The federal judge presiding over a $765 million settlement of NFL concussion lawsuits has initially denied the compromise, saying it's not enough money to provide for 20,000 retired players involved in the litigation.
According to the Associated Press, U.S. District Judge Anita B. Brody requested more financial information from both sides.
This follows the players' lawyers filing a detailed payout plan for Brody to review.
"I am primarily concerned that not all retired NFL football players who ultimately receive a qualifying diagnosis or their (families) ... will be paid," Brody wrote today.
Added NFL spokesman Greg Aiello: "We respect Judge Brody's request for additional information as a step towards preliminary approval. We will work with the plaintiffs' attorneys to supply that information promptly to the court and special master. We are confident that the settlement is fair and adequate, and look forward to demonstrating that to the court."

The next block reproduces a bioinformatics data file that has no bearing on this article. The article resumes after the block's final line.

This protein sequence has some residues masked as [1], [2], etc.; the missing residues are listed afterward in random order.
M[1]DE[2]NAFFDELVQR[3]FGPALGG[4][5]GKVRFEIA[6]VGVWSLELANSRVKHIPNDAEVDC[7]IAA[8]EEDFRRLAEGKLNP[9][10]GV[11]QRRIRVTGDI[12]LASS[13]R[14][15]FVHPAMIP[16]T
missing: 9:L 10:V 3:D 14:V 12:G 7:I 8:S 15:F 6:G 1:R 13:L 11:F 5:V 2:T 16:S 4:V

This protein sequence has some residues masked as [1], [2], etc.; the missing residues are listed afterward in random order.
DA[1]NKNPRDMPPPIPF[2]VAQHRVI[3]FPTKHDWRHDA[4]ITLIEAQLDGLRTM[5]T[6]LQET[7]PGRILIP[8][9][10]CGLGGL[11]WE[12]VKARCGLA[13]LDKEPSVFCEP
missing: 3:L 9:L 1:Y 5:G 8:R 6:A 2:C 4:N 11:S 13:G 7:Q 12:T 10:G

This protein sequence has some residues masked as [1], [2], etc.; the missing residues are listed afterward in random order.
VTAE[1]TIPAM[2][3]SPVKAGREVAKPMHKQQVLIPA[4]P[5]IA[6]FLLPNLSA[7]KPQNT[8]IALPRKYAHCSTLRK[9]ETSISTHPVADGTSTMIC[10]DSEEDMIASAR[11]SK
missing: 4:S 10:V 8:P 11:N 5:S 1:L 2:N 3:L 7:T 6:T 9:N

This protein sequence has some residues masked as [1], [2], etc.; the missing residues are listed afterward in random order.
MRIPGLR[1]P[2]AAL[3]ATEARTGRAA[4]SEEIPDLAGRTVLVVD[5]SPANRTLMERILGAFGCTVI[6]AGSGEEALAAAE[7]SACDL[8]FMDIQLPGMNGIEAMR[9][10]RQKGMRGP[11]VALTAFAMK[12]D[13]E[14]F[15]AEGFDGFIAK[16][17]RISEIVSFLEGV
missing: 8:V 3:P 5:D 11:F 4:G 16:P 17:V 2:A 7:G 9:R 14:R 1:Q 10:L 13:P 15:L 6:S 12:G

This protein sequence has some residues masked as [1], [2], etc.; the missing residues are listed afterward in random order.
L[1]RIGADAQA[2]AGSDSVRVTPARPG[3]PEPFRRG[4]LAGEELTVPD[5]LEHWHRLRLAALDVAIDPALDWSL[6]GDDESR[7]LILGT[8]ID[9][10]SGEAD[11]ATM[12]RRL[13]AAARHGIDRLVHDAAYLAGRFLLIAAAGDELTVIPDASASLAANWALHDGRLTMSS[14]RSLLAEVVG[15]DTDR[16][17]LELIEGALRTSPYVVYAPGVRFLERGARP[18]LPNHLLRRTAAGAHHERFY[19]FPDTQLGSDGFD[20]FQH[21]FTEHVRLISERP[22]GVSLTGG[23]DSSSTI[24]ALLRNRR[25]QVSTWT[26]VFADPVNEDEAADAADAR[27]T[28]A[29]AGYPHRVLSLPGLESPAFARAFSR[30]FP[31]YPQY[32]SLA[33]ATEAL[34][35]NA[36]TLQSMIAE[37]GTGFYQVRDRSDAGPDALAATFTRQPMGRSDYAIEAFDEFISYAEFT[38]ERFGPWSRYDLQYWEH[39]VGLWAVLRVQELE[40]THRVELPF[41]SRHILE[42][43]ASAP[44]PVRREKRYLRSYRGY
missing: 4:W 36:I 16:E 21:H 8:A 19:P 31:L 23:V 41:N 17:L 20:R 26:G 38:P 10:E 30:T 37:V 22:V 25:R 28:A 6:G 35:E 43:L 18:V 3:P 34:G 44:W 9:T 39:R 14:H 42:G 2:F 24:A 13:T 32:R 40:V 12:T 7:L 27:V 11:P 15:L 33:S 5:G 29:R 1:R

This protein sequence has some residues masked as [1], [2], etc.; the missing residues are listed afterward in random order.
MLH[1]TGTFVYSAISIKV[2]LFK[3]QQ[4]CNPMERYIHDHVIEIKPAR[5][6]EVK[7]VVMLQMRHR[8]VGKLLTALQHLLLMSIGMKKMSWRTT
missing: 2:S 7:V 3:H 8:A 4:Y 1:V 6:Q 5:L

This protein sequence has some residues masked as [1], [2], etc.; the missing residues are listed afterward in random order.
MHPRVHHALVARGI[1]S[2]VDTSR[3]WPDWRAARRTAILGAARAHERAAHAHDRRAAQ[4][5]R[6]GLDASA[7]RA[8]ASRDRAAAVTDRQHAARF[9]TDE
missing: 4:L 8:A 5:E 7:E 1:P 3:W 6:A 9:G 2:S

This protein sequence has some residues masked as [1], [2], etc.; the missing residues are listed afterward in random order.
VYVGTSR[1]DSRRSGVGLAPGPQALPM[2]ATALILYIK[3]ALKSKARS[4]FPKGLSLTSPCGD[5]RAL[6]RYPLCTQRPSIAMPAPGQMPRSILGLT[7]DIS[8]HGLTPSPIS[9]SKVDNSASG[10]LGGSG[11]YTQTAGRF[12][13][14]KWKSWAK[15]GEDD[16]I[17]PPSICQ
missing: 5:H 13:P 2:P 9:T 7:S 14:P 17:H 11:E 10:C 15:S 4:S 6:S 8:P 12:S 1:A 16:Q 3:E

A settlement is eventually expected to be approved.
"We are confident that the settlement will be approved after the Court conducts its due diligence on the fairness and adequacy of the proposed agreement," retired players lawyer, Christopher Seeger said in a statement. "Analysis from economists, actuaries and medical experts will confirm that the programs established by the settlement will be sufficiently funded to meet their obligations for all eligible retired players. We look forward to working with the Court and Special Master to address their concerns, as they rightfully ensure all class members are protected.
"We believe this is an extraordinary settlement for retired NFL players and their families, and have received overwhelming support as they have learned about its benefits. We look forward to finalizing this agreement so they can soon begin taking advantage of its benefits."
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Aaron Wilson covers the Ravens for The Baltimore Sun.
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